In reply to the point raised by the noble and gallant Lord opposite I may explain that when a man leaves, the officer in charge of the hospital provides him with plain clothes, advances £1 of the pay warrant gratuity that becomes due to him on discharge, and gives him a railway warrant to his home, which the man should reach twelve or thirteen days before his formal discharge. The officer in charge of the hospital notifies the soldier's paymaster, who arranges (1) for rations for the soldier between leaving the hospital and his discharge; (2) for a cash allowance instead of clothes if the man already has a suit of plain clothes; and (3) for his approximate balance of pay. If the soldier is in debt to the public no deduction is made from the rations or from the clothes allowance, so that the position will be materially improved.

The noble Marquess referred to the delays that had taken place at Chelsea. Nobody deplores those delays more than the Chelsea Commissioners themselves. But the work which has been thrown on the Chelsea Commissioners has been very heavy. Cases have come in at the rate of nearer 6,000 than 5,000 per week. Each case has to be tabulated, various references have to be made, and very often the papers are sent up incomplete; but when, which unhappily seldom is the case, the missing documents are not important, the case is proceeded with and adjudicated upon. To show how great has been the work, I may mention that some of the clerks at Chelsea have been working often up to three and four o'clock in the morning to expedite the cases. The noble and gallant Lord opposite said that more staff is needed. He is quite right. We want more room and additional staff. Construction has either begun or will be immediately begun to increase the accommodation, and a much larger staff will then be employed, which we trust will result in more prompt dealing with the cases. In the meantime there is this provision for ready money to be given to the soldier immediately on his discharge, and it will be continued until the pension is payable. It is hoped that in this way delays may he prevented in future, and that these men who have done such good service will no longer have this suffering imposed upon them.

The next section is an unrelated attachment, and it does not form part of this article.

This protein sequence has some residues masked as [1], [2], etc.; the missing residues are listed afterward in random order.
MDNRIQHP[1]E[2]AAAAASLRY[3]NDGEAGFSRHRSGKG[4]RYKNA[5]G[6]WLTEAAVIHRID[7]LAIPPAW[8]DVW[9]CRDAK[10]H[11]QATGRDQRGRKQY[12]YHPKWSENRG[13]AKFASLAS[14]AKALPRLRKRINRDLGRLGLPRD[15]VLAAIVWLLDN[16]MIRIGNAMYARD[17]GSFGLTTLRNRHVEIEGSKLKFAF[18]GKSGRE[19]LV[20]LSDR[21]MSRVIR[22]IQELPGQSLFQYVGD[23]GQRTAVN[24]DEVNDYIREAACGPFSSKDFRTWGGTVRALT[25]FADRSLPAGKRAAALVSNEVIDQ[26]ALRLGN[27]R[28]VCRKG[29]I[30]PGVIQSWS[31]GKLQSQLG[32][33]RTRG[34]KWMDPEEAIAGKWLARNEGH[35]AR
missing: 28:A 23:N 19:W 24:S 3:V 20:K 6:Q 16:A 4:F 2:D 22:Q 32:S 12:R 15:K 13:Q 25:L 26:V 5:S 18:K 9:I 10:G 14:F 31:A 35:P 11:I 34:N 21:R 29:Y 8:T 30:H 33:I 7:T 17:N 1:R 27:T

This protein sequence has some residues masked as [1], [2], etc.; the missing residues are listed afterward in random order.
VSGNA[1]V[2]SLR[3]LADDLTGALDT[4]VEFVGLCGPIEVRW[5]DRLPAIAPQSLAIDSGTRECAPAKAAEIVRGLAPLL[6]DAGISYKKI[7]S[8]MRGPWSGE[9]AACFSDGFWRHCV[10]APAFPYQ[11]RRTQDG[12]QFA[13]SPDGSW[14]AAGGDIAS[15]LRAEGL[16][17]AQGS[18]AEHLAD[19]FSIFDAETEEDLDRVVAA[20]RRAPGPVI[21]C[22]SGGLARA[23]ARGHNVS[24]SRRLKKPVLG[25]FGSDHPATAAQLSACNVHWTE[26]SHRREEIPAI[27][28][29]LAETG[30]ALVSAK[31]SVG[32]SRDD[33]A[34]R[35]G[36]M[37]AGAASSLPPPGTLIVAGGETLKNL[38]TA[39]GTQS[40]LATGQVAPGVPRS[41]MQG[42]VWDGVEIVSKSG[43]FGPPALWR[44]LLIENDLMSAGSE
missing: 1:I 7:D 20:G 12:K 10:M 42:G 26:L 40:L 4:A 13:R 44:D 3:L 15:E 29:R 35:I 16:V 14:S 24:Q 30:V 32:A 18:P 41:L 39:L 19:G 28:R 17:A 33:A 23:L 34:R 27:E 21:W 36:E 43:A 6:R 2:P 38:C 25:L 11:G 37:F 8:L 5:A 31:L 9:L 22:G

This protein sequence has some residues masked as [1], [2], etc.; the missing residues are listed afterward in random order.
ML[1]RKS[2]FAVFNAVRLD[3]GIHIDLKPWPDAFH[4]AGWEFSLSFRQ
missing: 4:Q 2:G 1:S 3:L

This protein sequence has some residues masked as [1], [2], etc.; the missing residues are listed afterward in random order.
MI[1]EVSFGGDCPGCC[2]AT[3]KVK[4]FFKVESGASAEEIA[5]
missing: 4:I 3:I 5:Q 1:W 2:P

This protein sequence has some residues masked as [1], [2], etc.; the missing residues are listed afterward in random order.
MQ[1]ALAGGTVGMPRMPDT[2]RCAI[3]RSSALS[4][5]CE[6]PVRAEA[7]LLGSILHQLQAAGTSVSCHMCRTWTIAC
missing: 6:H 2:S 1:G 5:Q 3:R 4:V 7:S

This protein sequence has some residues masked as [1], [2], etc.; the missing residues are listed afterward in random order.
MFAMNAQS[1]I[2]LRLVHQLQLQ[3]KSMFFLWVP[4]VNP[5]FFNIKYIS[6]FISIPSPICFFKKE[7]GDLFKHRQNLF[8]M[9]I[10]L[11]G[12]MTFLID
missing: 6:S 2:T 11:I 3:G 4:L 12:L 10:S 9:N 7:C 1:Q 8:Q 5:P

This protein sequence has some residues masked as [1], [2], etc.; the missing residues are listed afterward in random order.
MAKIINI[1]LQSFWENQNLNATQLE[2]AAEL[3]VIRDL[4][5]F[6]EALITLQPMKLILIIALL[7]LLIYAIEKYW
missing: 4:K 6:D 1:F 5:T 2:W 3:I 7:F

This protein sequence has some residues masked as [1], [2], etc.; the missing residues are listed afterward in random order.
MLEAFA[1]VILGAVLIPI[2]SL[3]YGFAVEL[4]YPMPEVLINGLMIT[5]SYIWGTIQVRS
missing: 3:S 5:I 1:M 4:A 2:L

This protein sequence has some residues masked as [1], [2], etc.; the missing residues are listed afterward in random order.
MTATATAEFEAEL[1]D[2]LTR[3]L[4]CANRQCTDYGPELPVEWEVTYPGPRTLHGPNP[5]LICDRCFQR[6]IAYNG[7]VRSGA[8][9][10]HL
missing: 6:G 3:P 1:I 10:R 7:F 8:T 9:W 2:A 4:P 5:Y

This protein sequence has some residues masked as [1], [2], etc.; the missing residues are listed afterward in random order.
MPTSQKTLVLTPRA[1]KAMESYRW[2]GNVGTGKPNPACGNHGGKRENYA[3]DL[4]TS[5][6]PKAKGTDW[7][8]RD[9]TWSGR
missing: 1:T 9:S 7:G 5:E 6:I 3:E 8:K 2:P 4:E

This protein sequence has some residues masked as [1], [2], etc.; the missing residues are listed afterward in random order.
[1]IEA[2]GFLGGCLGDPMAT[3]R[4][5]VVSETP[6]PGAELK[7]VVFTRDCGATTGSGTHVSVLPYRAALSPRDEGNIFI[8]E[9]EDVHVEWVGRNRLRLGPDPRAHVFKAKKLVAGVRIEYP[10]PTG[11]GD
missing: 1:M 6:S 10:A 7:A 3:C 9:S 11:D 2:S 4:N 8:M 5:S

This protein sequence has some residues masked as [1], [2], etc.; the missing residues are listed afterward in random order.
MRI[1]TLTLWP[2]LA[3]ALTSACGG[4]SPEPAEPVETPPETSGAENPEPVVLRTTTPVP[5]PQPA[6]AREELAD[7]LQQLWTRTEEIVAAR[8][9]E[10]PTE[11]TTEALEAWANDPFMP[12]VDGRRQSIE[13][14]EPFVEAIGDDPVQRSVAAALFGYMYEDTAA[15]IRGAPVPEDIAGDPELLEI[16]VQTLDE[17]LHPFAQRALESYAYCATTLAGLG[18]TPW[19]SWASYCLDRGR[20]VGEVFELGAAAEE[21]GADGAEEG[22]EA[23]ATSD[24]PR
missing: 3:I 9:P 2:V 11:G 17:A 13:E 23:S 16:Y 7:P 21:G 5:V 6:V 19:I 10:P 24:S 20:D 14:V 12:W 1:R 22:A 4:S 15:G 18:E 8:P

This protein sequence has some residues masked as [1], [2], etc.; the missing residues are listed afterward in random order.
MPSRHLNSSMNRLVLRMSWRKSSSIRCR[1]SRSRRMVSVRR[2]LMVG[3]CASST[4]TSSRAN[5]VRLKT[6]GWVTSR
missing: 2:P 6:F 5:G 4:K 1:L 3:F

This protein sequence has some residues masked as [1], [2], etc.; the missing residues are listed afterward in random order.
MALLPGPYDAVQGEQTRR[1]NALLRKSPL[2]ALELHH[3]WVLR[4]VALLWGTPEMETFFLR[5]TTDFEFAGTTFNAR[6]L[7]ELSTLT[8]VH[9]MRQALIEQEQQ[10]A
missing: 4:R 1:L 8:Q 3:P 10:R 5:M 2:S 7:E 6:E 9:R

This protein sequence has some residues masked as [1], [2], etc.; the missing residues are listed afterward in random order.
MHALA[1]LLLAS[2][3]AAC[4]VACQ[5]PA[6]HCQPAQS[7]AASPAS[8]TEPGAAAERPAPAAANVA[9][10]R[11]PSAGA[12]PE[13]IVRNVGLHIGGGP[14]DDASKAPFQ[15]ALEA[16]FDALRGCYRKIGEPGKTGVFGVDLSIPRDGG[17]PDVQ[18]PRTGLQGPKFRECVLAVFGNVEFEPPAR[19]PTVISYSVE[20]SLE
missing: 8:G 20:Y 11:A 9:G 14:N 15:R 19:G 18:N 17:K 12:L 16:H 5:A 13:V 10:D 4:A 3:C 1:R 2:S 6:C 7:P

My noble friend said that the money, a very large sum, advanced to the men by the Soldiers' and Sailors' Help Society will not be deducted from the man's pension when it is given. Are the Government going to refund the money to the Soldiers' and Sailors' Help Society?


I believe that some arrangement has been come to on this matter between the War Office and the society.